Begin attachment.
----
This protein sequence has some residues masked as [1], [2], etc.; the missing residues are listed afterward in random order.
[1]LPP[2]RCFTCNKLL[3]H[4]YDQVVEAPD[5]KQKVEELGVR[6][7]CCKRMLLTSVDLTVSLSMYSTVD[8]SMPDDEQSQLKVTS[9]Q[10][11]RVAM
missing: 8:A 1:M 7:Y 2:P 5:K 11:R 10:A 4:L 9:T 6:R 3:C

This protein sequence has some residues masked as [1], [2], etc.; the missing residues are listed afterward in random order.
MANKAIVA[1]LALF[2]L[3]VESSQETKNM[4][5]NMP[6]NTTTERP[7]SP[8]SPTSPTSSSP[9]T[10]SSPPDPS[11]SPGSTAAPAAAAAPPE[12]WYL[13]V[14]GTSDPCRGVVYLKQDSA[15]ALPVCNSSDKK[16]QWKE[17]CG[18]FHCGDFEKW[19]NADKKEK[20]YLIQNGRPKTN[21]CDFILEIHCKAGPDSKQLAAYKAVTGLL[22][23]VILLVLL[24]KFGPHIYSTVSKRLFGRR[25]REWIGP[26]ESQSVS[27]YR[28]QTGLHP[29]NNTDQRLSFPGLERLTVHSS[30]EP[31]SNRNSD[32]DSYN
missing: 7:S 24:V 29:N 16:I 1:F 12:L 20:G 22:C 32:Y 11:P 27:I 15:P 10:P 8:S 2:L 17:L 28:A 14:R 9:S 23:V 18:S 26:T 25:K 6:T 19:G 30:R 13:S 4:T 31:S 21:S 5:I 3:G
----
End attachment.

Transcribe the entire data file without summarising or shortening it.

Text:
This protein sequence has some residues masked as [1], [2], etc.; the missing residues are listed afterward in random order.
[1]LPP[2]RCFTCNKLL[3]H[4]YDQVVEAPD[5]KQKVEELGVR[6][7]CCKRMLLTSVDLTVSLSMYSTVD[8]SMPDDEQSQLKVTS[9]Q[10][11]RVAM
missing: 8:A 1:M 7:Y 2:P 5:K 11:R 10:A 4:L 9:T 6:R 3:C

This protein sequence has some residues masked as [1], [2], etc.; the missing residues are listed afterward in random order.
MANKAIVA[1]LALF[2]L[3]VESSQETKNM[4][5]NMP[6]NTTTERP[7]SP[8]SPTSPTSSSP[9]T[10]SSPPDPS[11]SPGSTAAPAAAAAPPE[12]WYL[13]V[14]GTSDPCRGVVYLKQDSA[15]ALPVCNSSDKK[16]QWKE[17]CG[18]FHCGDFEKW[19]NADKKEK[20]YLIQNGRPKTN[21]CDFILEIHCKAGPDSKQLAAYKAVTGLL[22][23]VILLVLL[24]KFGPHIYSTVSKRLFGRR[25]REWIGP[26]ESQSVS[27]YR[28]QTGLHP[29]NNTDQRLSFPGLERLTVHSS[30]EP[31]SNRNSD[32]DSYN
missing: 7:S 24:V 29:N 16:I 1:F 12:L 20:G 22:C 32:Y 11:P 27:I 15:P 10:P 8:S 2:L 17:L 28:A 14:R 9:S 23:V 18:S 26:T 25:K 6:T 19:G 30:R 13:S 4:T 31:S 21:S 5:I 3:G